Third, we can use the internet to help the Saab image. I wanted to take this short break to ask everyone to stay off the GM Facebook page, please do not post anything there. Instead, we would be more than happy to see your positive Saab posts on the Saab Cars Facebook page, and also on the Saabs United Facebook page. Its interesting when I’ve visited other car makers Facebook pages, I’ve seen a variety of complaints on their wall. Sure, people post their photos and all, but its the negative comments that really stand out. Social media is such a powerful tool, that it can help make or break a company, regardless of what the company is doing/not doing. But, that is the cool thing about Saab’s social media. We love our new models as well as our old models, and each car tells its own unique story. We share these stories everyday with thousands of people. And we need to continue it. But please keep it to the Saab pages. 🙂

Finally, we can welcome people to the family when they do something as small as join a Saab group online, or a Saab club, or as big as buying a new/used Saab. Whatever it is, let’s welcome them in! Its going to take as many people as we can get, to help Saab get a positive image in the future. This is our job now. The administrators have their job, and us fans have ours. Let’s get to it, and see what we can do for Saab’s image!

14 thoughts on “Where There’s A Will, There Will Always Be a Saab!”

  1. I do want to state that Saab has a strong image and that now just enough money must be made available to re-start.
    I do strongly believe that Saab did not go bankrupt due to a bad image or reputation.
    But I do agree with you that all Saab enthousiasts must keep on going in their believe in this brand.

  2. I’m very sorry, but I think your post is mistaken in a number of ways. VM failed not because the resources were unavailable but because the Company was financially grossly mismanaged during his tenure. It lost over Euro700m in under two years. Only Heaven on high (and possibly the Chinese or US Governments) could sustain a loss rate like that indefinitely. VM seems like a very personable and motivational individual, but he is certainly not an industrial manager. He has said so himself. Mr Pang has said that too.

    Also, it’s beginning to get about that parts are now available through the Swedish Government and everybody I know who drives a Saab now seems to have a broad smile on their face and has lost not the slightest amount of respect or loyalty for the brand. It follows that an investor with deep pockets who can give the general motoring public confidence in its long-term future, will be able to reap the rewards of a long-established brand image – a la Tata/JLR.

    The real problem is the immediate lack of product. But the general motoring public does understand that it takes time to turn round a poorly managed company and I am sure will flock back to the brand in droves once product is available.

    • Jond: I’m a patriotic American but I have to acknowledge that the way our government is currently running things, you need to amend your post—-and say that only heaven on high or the Chinese government could sustain a loss like that infefinitely—-or the American government if they borrow the funds from China, like they’re doing for everything else these days. I hope China doesn’t run out of patience with us. If we get Washington, DC back on track, we’ll turn this around and they’ll be paid back. As for Saab: I can’t speak for the rest of the globe—-only the U.S. I don’t think Saab’s “reputation” with the average American car buyer is all that much different than it has been the last few years. Most Americans don’t pay attention to Saab when they are car shopping and have no idea Saab is in bankruptcy. Even our major car magazines haven’t covered the story much—-blurbs here an there, maybe a one page “retrospective” of Saab that I have noticed. I think core Saab fans here will give a “new” Saab a chance. However, there are some people they have lost. Fans of “Swedish cars” have been following this probably—-and Volvo has gained enormous ground. An American who just wants to “buy Swedish, for the safety and and stuff” will settle on the much more stable Volvo now. That hurts, but it doesn’t mean Saab can’t claw their way back. If a new buyer can put together a deal fast enough and get some cars to remaining dealers (who want to still sell Saabs) quickly enough—-or at least ANNOUNCE that they are planning to do that in less than a couple years—-Saab can survive in the U.S. and then one brick at a time, rebuild things here. I know that is a lot to ask—-but the key here is a decision in March and a future outlined in April at the very, very latest. Anything other than that? I’m afraid it’s over for all intents and purposes at that point. No one will try to revive the corpse after it’s been declared dead for that long. There’s a very small window we’re now operating in—-the “E.R.” that is the bankruptcy court is about to be accused of malpractice if the marathon pace they’ve set continues.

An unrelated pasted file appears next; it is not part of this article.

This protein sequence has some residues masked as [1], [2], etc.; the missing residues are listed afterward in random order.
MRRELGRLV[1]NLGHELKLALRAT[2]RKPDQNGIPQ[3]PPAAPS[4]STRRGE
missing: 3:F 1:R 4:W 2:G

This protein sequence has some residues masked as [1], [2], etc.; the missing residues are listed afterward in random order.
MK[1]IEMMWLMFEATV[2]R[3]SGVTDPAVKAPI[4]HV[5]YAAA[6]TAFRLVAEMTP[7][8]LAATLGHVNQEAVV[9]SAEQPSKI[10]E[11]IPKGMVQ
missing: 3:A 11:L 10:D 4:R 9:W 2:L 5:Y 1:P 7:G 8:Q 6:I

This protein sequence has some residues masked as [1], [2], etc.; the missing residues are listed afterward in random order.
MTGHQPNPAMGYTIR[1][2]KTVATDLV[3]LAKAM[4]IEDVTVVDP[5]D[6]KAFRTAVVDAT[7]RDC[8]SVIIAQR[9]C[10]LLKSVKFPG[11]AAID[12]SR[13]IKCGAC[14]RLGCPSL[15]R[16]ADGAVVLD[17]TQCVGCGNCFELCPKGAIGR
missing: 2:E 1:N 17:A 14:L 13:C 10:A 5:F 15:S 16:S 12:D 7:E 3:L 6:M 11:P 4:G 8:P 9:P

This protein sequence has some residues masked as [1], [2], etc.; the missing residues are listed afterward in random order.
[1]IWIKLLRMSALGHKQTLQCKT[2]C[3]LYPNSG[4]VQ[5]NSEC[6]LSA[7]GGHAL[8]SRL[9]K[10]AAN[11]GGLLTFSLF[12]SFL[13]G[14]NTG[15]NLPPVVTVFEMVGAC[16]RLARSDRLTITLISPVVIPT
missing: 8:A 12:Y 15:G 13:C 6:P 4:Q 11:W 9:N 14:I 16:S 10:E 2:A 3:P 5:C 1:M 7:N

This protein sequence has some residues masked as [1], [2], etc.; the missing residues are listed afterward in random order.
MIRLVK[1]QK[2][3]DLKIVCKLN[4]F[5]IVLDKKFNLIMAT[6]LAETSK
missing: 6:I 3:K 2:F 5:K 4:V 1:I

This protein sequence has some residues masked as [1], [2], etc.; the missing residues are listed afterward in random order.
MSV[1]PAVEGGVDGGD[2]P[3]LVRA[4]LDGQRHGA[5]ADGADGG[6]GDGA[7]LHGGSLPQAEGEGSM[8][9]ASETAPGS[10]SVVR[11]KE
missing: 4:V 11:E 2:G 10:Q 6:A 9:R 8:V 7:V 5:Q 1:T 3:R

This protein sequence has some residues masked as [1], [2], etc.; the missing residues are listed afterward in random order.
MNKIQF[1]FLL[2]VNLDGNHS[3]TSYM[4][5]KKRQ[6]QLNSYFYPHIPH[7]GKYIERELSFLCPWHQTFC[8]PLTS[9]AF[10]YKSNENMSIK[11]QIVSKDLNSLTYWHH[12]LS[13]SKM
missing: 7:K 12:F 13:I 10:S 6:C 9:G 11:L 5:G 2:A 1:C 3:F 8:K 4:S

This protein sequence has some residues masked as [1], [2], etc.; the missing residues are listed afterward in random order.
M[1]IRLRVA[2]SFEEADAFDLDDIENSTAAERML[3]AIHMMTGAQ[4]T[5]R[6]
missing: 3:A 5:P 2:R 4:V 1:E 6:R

3. The second motivatorial piece in two days? Do you want me to panic? Hithertoo, I have been quite optiistic, but what are you telling me about a future where we happily drive ever after (our present Saabs)? Do you know something I don’t?